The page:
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Ebola Virus Disease is a highly infectious and deadly disease affecting humans and animals such as monkeys, gorillas, Chimpanzees, bats. The disease is caused by Ebola virus disease and it occurs in sporadic outbreak.

Where is Ebola Virus Disease found?

Though the natural habitat of the Ebola virus is unknown, Ebola virus is normally found in an animal host that is native to the African continent.


Where do cases of Ebola Virus Disease occur?

Outbreaks of Ebola VD have been mainly restricted to Africa. Confirmed cases of Ebola VD have been reported in the Democratic Republic of the Congo, Gabon, Sudan, the Ivory Coast, Uganda and the Republic of the Congo. Ebola VD is usually spread within a health care setting. However, sporadic isolated cases may occur unnoticed.


How is Ebola Virus Disease spread?

The manner in which the Ebola virus first appears in a human at the start of an outbreak has not been determined. However, Ebola VD could be spread through the following:

1.      Direct contact with an infected animal or human;

2.      Direct contact with the blood and or secretions of an infected person especially within families;

3.      Contact with contaminated medical equipment such as needles;

4.      Reuse of unsterilized needles in hospital;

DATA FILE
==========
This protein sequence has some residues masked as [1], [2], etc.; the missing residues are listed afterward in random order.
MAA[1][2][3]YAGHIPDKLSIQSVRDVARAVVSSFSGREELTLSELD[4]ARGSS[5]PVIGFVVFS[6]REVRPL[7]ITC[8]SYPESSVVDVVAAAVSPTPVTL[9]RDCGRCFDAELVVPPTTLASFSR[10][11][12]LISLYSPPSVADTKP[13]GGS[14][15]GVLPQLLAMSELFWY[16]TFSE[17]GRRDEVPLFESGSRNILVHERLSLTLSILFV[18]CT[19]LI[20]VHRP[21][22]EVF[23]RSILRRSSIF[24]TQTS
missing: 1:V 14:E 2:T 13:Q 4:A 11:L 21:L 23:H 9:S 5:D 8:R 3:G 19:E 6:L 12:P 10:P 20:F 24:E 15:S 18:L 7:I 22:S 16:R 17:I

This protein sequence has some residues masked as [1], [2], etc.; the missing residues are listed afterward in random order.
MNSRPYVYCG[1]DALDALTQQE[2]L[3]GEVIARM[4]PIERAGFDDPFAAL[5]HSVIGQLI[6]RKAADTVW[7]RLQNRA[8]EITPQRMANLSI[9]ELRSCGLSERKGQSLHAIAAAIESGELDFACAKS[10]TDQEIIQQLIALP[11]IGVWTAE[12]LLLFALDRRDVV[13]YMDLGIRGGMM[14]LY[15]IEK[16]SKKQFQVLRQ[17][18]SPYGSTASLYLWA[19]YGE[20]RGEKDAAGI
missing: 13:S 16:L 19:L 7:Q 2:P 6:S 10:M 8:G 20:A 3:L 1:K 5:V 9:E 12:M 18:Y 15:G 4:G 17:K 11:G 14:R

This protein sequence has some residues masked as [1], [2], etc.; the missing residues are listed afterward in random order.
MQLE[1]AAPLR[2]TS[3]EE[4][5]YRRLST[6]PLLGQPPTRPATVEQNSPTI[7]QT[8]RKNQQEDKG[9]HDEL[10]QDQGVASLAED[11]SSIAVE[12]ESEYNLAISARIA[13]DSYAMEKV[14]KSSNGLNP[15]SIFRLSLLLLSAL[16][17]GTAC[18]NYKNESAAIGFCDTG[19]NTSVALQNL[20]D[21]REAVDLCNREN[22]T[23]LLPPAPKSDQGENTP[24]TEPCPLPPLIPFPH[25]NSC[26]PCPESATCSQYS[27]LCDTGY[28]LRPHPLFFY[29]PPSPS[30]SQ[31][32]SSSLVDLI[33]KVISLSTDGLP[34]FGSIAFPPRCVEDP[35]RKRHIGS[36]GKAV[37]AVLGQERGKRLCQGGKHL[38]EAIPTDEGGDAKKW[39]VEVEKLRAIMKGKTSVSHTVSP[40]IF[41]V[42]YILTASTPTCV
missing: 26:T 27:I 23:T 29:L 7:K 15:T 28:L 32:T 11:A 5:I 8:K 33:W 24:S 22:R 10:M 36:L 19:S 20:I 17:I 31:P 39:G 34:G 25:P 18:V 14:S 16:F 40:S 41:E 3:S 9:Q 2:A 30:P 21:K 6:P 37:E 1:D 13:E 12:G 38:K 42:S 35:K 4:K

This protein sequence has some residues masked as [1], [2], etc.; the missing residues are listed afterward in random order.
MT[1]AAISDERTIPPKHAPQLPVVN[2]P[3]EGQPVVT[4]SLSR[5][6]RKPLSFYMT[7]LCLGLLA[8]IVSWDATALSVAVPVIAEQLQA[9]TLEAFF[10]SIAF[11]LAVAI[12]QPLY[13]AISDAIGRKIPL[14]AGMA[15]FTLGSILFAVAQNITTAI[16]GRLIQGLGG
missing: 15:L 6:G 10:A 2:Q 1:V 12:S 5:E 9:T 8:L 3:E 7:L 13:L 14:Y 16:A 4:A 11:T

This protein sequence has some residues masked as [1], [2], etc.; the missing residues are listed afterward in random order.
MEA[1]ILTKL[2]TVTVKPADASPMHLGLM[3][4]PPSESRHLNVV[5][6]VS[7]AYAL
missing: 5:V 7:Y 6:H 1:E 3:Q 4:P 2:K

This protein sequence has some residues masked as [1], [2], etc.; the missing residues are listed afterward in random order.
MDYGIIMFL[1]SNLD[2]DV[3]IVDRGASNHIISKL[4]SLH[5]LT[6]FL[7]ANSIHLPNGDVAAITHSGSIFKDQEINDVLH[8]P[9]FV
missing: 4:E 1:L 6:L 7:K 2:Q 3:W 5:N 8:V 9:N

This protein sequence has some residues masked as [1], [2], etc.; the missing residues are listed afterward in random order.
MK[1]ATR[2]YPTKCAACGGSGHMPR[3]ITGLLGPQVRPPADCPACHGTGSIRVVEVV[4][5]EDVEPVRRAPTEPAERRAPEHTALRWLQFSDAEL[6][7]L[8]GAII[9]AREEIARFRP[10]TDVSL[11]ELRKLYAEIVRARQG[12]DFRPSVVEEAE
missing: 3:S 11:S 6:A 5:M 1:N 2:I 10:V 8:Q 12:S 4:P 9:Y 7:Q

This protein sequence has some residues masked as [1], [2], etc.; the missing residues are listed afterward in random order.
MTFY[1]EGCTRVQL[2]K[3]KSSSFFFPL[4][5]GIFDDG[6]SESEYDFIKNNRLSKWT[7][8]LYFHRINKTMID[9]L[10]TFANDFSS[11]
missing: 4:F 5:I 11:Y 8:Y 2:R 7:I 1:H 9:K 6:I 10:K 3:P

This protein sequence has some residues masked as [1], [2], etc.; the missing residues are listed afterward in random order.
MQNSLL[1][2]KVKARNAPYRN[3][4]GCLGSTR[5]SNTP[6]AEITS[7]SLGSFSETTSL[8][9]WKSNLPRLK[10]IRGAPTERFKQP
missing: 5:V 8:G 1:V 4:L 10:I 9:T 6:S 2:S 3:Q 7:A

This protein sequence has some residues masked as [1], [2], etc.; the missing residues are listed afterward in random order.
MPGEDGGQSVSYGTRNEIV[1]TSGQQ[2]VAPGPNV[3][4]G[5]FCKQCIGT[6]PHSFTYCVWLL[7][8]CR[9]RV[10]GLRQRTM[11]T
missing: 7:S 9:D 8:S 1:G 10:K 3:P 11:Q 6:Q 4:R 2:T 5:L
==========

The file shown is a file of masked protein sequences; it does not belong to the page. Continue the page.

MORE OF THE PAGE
5.      Eating or handling of the carcass of infected animals;

6.      Inhalation of contaminated air in hospital environment;

7.      Use of infected non human primate/bats as food source;

8.      Non implementation of universal precautions.

 

What are the symptoms of Ebola Virus Disease?

The incubation period for Ebola VD ranges from 2 to 21 days. The signs and symptoms of Ebola VD include:

1.      Fever

2.      Headache

3.      Diarrhea

4.      Vomiting

5.      Chest pain

6.      Stomach pain

7.      Cold

8.      Cough

9.      Joint and muscles pain

10.  Sore throat

11.  Weakness

12.  Depression

13.  Confusion

14.  Red eyes

15.  Internal and external bleeding

 

 Who is at risk?

1.      People exposed to and handling wild animals;

2.      People depending on wild animals such as bats as a food source;

3.      Mortuary attendants;

4.      Health workers caring for Ebola VD patients;

5.      Health workers in hospital settings with poor basic hygiene and sanitation practices;

6.      Family members of an infected patient;

7.      People that go to hospitals with poor hygiene and sanitation practices;

 

How is Ebola Virus Disease prevented?

1.      Avoid contact with the blood/secretions of Ebola infected animals and humans or dead bodies by:

a)      Maintain good hygiene and sanitation practices in hospitals;

b)      Isolate Ebola infected patients;

c)      Dispose of dead bodies of Ebola patients properly in a safe manner;

d)     Avoid local traditional burial rituals such as embalming for Ebola patients;

 

2.      Health workers and visitors caring for Ebola patients should:

a)      Wear proper personal protective equipment such as disposable face mask. Gloves, goggles,

b)      and gown always;

c)      Use disposable needles;

d)     Avoid reuse of needles or use of inadequately sterilized needles;

Avoid embalming of a deceased Ebola patient;